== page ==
This book explores how ‘the hostile environment’ of neoliberalism affects art therapy in Britain. It shows how ambiguity in art and in psychoanalytically understood relationships can enable art psychotherapy groups to engage with class dynamics and aspire to democracy.
The book argues that art therapy needs to become a political practice if it is to resist collusion with a system that marginalises collectivity and holds individuals responsible for both their suffering and their recovery. It provides accounts of the contradictions that are thrown up by neoliberalism in art therapists’ workplaces as well as accounts of art therapy groups with those affected by the fire at Grenfell Tower, in an acute ward, a women’s prison, a community art studio and in a refugee camp.
Written by art psychotherapists for arts therapists and other mental health workers, the book will bring political awareness and consideration of resistance into all art therapy relationships, whatever the context and client group.
Part 1. Resisting Capture; 1. The Hostile Environment, Sally Skaife and Jon Martyn; 2. Caught in Contradiction, Sally Skaife and Jon Martyn; 3. Art Therapy as Resistance, Sally Skaife and Jon Martyn; Part 2. Grenfell; 4. Latimer Community Art Therapy: Developing from the Grassroots after Grenfell, Susan Rudnik; 5. ‘This is Our Group’: Art Therapy with Adolescents in the Shadow of Grenfell, Beulah Lambert; 6. Don’t go out that door: The pressure on a school to perform/conform whilst its community faces the aftermath of a disaster, Holly Caldecourt; Part 3. Against All Odds; 7. A place of safety or a hostile environment?: How enactment in an art psychotherapy group revealed impacts of immigration controls on the mental health of asylum seekers and migrants detained in a psychiatric unit, Annamaria Cavaliero; 8. Prison Cells: Transgenerational trauma and art psychotherapy groups with women in prison, Jessica Collier; 9. Protested Space: Artworks made in a therapeutic art studio under threat from cuts, Helen Omand; 10. Witnessing the Edge: Reflections on Co-Facilitating a Men’s Art Therapy Group in a Refugee Camp in Greece, Emily Hollingsbee and Katie Miller; Epilogue: Politics in Action, Sally Skaife and Jon Martyn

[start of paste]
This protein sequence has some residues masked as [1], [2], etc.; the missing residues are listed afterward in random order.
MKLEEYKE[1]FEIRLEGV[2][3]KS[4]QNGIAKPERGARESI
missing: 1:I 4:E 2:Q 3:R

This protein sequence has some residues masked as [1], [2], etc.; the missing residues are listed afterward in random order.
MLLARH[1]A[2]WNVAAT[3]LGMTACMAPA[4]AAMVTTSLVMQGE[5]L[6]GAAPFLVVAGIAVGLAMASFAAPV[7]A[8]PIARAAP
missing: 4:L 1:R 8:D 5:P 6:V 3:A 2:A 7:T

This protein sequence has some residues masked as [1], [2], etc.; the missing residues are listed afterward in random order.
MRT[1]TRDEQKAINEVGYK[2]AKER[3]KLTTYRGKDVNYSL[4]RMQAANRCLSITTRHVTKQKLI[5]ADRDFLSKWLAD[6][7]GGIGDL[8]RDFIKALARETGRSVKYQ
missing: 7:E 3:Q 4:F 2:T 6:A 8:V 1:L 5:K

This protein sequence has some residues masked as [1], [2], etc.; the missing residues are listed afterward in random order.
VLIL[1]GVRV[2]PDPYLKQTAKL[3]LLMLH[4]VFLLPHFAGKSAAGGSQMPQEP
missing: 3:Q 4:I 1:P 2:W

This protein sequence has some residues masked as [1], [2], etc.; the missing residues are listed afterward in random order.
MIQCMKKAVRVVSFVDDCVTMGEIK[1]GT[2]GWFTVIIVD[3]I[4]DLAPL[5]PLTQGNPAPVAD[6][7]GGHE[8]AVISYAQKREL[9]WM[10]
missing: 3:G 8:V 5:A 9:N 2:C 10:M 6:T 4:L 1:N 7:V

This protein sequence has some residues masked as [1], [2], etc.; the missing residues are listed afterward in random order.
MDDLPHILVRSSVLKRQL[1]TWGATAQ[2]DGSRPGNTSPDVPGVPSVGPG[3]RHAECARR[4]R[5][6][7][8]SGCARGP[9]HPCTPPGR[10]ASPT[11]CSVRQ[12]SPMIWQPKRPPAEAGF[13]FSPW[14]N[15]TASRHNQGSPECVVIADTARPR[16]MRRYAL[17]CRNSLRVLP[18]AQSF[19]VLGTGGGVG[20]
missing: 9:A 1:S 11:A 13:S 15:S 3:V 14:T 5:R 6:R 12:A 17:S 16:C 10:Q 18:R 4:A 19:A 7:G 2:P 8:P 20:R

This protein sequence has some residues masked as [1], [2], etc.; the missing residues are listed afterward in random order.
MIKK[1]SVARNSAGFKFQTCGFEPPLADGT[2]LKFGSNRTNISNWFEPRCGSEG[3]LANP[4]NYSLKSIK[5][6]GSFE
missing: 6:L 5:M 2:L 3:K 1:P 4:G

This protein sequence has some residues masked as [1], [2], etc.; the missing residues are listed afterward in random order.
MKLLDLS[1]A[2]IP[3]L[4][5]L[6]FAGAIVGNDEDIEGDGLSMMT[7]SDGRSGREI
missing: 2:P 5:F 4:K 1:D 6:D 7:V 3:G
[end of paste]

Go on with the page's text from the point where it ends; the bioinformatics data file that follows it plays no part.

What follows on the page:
‘This book is at the vanguard of the political turn taking place in sections of the psychotherapy profession. Eloquent and accessible, it is a powerful, critical account of how art psychotherapy has been used on "the front line" in a range of settings, not only to ameliorate the psychological harm produced by neoliberal policies, but also to empower the citizen. Skaife and Martyn's work is a call to arms, challenging many of the taken-for-granted norms of the psychotherapy profession.’
Farhad Dalal, Psychotherapist and group analyst; Author of CBT: The Cognitive Behavioural Tsunami: Managerialism, Politics and the Corruptions of Science
‘Sally Skaife and Jon Martyn’s book comes at a critical moment as art therapists grapple with the impact of the neoliberal "free market" policies that have contributed to the vast divide between the rich and the poor. This book questions the impact of capitalism and marketization on the epistemology of art psychotherapy. Practicing art psychotherapy necessitates that we question our complicity in colluding with privatization that values profit over wellness. As the world comes to grips with the inadequate distribution of health care during COVID-19, which has severely impacted communities of color, this book should be necessary reading for anyone working in mental health.’
Savneet Talwar, Professor; Chair, Department of Art Therapy, The School of the Art Institute of Chicago
‘Just the title alone is sufficient for me to add this book to my "must read" list for 2021. The book summary promises a critical examination of art therapy in the context of a corporate capitalism that commodifies therapy and individualises distress and dis-ease, overlooking how social and institutional norms that fundamentally unhealthy generate distress in the first place. Combining rigour with a fast and energetic polemical prose style, this book promises to be one of the most important (and I hope influential) art therapy texts of the decade.’
Susan Hogan, Professor of Arts & Health University of Derby, College of Arts, Humanities & Education; Professorial Fellow, Institute of Mental Health, Nottingham